From the Archives: Jefferson National Forest, Fall 2006

It was a late autumn Saturday and the football team was away. As things settled into the weekend forays of a typical college town, I set out alone on the Blue Ridge Parkway, an hour or more on that endlessly winding road into the reaches of Jefferson National Forest somewhere west of Roanoke.

I’d woken up that morning feeling unsatisfied and itching to get out of the apartment, another strange little instance where inspiration struck only as the opposite force to boredom. And I was again victim to my own last minute planning. But the weekend and fair weather were at stake, and an opportunity to get out into the mountains, companions be damned, was not to be squandered. I unfolded the plastic topo map across my bed and picked a section of the AT with a shelter – I didn’t yet own a tent – that I had passed through a year before.

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It was cold, the sky cloudless, autumn blue and gray forest and green pine. I parked at one of the many pull-offs and disappeared down the tangent trail, walking below the road’s embankment, eyeing the saplings cut short to maintain the view from the road. The AT shelter was only a few miles away, mostly downhill.

I had worn my synthetic down jacket and jeans, and cheap hiking boots I would later jettison after purchasing a pair of Vasques using Christmas money from my grandfather, which was fitting as he had always extolled the virtues of quality footwear in his own unpolished way. I had’t acquired much in the way of kit then, an external frame Janson, a cooking pot from the thrift store, a cheap sleeping bag, but for single-nighters in less than extreme conditions, it was usually enough.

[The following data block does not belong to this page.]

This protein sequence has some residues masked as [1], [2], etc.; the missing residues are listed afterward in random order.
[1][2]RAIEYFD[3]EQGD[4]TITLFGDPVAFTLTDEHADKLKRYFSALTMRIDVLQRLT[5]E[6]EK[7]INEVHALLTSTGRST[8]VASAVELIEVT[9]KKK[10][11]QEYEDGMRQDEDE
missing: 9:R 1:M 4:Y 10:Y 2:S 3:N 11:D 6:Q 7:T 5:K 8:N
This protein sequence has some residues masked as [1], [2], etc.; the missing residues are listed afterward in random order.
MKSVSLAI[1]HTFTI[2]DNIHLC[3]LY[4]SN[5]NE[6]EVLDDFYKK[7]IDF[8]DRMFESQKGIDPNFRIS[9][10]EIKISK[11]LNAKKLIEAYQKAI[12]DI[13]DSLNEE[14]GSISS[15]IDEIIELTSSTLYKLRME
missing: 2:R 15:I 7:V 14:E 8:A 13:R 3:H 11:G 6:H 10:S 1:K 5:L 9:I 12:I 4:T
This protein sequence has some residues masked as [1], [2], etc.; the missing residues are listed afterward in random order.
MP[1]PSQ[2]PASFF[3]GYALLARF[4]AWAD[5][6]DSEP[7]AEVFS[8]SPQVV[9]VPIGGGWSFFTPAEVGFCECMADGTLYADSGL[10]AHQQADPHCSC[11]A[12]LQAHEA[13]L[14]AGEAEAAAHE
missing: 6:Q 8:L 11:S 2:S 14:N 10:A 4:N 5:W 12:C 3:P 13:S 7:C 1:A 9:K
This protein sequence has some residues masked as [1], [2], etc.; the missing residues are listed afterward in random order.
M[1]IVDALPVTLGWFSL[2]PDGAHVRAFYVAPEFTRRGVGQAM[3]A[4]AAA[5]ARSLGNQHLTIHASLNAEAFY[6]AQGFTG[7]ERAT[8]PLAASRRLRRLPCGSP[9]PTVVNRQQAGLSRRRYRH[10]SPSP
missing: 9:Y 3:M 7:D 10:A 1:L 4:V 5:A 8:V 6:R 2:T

The trail followed an easy, downtick grade, and I quickened my pace in the failing light. I had gotten my start late in the day and wanted to reach the site early enough to prep dinner and make a fire before nightfall, the azure darkness already creeping over the hollow like a blanket.

I sat on the edge of the shelter after posing for the camera some feet away, perched on the rock pile surrounding the fire pit. It was something I had always done, selfie before the selfie. Analog camera, decent little Canon, beat to hell from sand and dirt, balanced on some rough surface and aim askew. I wanted it to paint my own portrait alongside those in my head, Jack London at a makeshift desk below the trees, Nessmuk sketched in 19th century garb, Chris McCandless leaning against that bus. I’d read Into the Wild sometime the previous spring and it had struck an identifiable chord. I bought it on a whim at the campus bookstore – the cover caught my eye – in a section where some professor had assigned it to a class, though I don’t remember who or which one.

I still had the book, earmarked and torn, stuffed down in the violet nylon next to Robert Service and a ziplock with my toothbrush, bandaids, deck of cards, and iodine tabs. I read by the firelight, the smell of Ramen still in the air. I couldn’t seem to get comfortable and the evening breeze was pushing up the valley in cold wisps. I cursed out loud and stomped out the dull glow of the remaining coals, rolled out my thin, foam sleeping pad on the floor of the shelter and lay flat with my balled sweatshirt under my head. It was marginally more comfortable, but at least I was out of the wind. The room smelled of must, as they all did, and was sparsely ornamented with epithets scratched or written into the walls about the smell, the cold, the rain, the trail.

With my LED headlamp on, I caught the iridescence of a spider’s web in the corner. He sat prone surveying the room. Like a landlord, I thought, waiting to collect rent.

I drifted back to my book and soon fell into fitful sleep.

Winter Camping with H